The Working Waterfront

Market economics, island style

Vinalhaven store one example of effective response to pandemic

Phil Crossman
Posted 2021-06-02
Last Modified 2021-06-02

It’s only been a year since the scope of this scourge began to make itself apparent. During those 12 months, several island businesses have closed and probably won’t re-open. Others have only clung to existence and hope to resurface this year. A few have remained healthy and prosperous because the goods or services they provide are essential and their continued prosperity is thus assured.

It’s tempting, for some of us who struggled to keep our heads above water, to resent those businesses that have thrived. On the other hand, some of them had to clear significant obstacles and went to great lengths to continue to provide the community with what we and our families needed to simply get by.

It was impressive and many of us have expressed our appreciation. They absolutely rose to the challenge.

Our island’s lone grocery comes to mind. Early on, when the startling increase in contamination and contagion alarmed authorities and resulted in increasing restrictions of the numbers of people who could be in close proximity, Carvers Harbor Market could only allow a very few people in the store at one time. We are 1,200 customarily hungry people and it often seemed most of us were strung out in a food line on the sidewalk outside, while someone from the store opened the door for one to exit and for another one to enter.

The Market tried and managed all sorts of options to keep us all fed and themselves in business. For those of us who were very reluctant to or simply couldn’t stand in line in such proximity and were even less eager to go into the store with others and find ourselves further compromised, life became much easier and certainly less stressful when the store instituted a policy whereby those of us who felt safer doing so could call in or email our orders and then simply stop by to pick it up or have an employee deliver it to our hands outside.

And for others, less able or more cautious, the market delivered to our doors.   The staff was endlessly patient and helpful, kept shopping carts and surfaces sanitized, managed allowable numbers of shoppers, all the while keeping shelves stocked while trying to stay away from one another.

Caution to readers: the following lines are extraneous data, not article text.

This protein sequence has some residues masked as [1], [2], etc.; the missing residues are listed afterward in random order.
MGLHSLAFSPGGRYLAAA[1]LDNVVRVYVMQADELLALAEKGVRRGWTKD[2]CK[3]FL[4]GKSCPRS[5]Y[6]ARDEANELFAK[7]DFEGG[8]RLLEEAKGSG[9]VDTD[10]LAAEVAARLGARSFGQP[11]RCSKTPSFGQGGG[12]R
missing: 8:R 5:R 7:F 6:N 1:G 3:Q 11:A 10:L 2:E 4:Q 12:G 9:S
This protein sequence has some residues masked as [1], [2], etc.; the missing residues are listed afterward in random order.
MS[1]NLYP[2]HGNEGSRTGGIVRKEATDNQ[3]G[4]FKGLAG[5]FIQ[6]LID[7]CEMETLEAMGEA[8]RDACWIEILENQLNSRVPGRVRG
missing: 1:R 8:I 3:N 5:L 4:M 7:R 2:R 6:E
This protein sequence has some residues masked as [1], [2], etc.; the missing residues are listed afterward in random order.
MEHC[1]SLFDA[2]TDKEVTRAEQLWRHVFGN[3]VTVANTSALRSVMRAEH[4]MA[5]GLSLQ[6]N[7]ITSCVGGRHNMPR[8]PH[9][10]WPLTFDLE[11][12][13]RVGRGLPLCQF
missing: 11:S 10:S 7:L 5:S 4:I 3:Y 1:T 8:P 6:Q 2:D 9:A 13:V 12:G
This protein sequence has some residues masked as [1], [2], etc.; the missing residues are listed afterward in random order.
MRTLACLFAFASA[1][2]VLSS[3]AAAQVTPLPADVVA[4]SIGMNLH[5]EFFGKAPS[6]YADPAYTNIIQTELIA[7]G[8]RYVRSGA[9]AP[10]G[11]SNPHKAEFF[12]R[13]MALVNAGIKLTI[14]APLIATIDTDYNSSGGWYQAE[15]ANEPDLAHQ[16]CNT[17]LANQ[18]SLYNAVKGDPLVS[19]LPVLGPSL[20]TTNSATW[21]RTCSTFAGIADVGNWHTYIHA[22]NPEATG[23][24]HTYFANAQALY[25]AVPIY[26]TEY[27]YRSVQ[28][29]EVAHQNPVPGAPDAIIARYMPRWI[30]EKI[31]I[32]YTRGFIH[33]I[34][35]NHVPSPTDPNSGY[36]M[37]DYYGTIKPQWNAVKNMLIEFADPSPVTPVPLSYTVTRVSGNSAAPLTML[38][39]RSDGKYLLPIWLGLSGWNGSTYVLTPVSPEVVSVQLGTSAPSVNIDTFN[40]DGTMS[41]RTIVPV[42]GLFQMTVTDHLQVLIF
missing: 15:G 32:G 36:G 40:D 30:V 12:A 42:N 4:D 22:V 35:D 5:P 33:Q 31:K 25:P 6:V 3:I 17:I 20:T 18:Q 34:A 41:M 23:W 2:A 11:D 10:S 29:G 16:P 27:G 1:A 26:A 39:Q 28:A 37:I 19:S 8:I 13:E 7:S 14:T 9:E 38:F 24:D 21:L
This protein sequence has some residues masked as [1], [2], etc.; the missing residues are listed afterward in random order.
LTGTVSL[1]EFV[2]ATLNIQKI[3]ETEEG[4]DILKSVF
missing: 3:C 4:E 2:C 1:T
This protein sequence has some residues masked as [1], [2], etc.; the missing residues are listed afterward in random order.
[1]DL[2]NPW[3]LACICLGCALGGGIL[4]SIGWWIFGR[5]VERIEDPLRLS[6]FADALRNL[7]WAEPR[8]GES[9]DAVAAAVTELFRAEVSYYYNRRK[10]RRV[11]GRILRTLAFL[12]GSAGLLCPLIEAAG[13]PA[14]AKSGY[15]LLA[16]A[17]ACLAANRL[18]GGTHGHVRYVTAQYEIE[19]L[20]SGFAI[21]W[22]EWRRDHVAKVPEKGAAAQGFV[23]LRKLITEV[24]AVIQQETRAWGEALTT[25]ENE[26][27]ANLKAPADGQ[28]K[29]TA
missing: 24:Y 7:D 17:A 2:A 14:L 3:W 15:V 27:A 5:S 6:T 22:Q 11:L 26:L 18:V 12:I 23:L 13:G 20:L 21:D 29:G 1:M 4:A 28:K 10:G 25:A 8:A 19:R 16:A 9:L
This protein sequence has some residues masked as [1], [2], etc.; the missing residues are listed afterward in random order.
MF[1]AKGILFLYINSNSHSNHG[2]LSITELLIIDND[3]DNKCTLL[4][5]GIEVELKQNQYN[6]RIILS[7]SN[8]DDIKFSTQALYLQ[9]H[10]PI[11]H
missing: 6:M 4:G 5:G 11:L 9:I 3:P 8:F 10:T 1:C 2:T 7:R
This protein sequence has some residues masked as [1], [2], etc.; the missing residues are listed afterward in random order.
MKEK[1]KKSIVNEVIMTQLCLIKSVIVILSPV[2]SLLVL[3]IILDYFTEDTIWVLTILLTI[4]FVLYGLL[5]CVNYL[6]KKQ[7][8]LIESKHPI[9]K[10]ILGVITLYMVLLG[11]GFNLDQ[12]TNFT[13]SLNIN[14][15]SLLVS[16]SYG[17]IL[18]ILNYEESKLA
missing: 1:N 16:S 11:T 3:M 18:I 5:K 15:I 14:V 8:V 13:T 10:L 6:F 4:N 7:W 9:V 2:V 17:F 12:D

It was impressive and many of us have expressed our appreciation. They absolutely rose to the challenge. Eventually, of course, restrictions lessened; more of us were allowed in the store at one time and the numbers waiting outside diminished.

Through it all, this island community has proved itself remarkably tolerant of demanding, sometimes threatening circumstances, and the protective precautions imposed by the town to deal with them. Those officiating over those circumstances, in particular our emergency operations team, have managed the tumultuous realities of COVID, the need to control the movement of people, to remind us of our responsibilities, to keep us informed and, most  recently, to oversee the procurement and efficient administration of vaccines to a greater percentage of islanders than is being experienced by others throughout the state and country, have risen to and remained on top of the challenge.

Due in large part to their efforts, the virus has affected less than one half of one percent of our population. All in all, we can say, as we emerge from the most debilitating experience most of us have ever had to endure, we have fared remarkably well and it’s been due to the efforts of nearly all of us to cooperate and to take our obligations to one another seriously.

Phil Crossman lives on Vinalhaven and serves on the town’s select board.